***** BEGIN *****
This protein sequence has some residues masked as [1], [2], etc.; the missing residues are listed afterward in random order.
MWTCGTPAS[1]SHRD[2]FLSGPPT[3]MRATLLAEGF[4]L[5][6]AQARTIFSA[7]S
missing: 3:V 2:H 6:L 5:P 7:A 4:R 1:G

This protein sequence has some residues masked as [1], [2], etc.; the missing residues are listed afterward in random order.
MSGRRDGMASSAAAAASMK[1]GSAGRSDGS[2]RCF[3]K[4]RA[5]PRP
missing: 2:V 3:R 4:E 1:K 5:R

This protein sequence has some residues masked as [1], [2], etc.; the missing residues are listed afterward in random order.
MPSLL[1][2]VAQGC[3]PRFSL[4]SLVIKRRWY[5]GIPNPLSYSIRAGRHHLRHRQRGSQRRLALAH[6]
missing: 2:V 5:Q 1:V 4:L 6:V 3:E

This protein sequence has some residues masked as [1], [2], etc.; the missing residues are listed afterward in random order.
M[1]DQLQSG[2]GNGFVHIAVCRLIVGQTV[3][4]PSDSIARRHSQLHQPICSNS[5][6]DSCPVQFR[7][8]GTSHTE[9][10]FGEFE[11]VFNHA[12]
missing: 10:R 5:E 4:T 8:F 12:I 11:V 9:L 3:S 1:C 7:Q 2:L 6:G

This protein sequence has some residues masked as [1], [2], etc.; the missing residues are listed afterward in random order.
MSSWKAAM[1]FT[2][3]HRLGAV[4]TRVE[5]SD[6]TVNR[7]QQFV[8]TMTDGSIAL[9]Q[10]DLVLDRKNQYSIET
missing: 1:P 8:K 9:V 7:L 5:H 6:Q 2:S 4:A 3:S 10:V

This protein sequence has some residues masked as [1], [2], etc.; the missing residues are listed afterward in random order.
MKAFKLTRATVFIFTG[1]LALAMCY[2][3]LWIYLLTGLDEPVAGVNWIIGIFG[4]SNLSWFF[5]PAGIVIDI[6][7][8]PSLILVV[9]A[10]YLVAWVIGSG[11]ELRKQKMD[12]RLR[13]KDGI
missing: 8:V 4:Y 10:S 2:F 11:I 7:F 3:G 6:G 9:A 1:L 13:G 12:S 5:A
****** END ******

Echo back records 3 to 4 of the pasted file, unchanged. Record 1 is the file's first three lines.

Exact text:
This protein sequence has some residues masked as [1], [2], etc.; the missing residues are listed afterward in random order.
MPSLL[1][2]VAQGC[3]PRFSL[4]SLVIKRRWY[5]GIPNPLSYSIRAGRHHLRHRQRGSQRRLALAH[6]
missing: 2:V 5:Q 1:V 4:L 6:V 3:E

This protein sequence has some residues masked as [1], [2], etc.; the missing residues are listed afterward in random order.
M[1]DQLQSG[2]GNGFVHIAVCRLIVGQTV[3][4]PSDSIARRHSQLHQPICSNS[5][6]DSCPVQFR[7][8]GTSHTE[9][10]FGEFE[11]VFNHA[12]
missing: 10:R 5:E 4:T 8:F 12:I 11:V 9:L 3:S 1:C 7:Q 2:L 6:G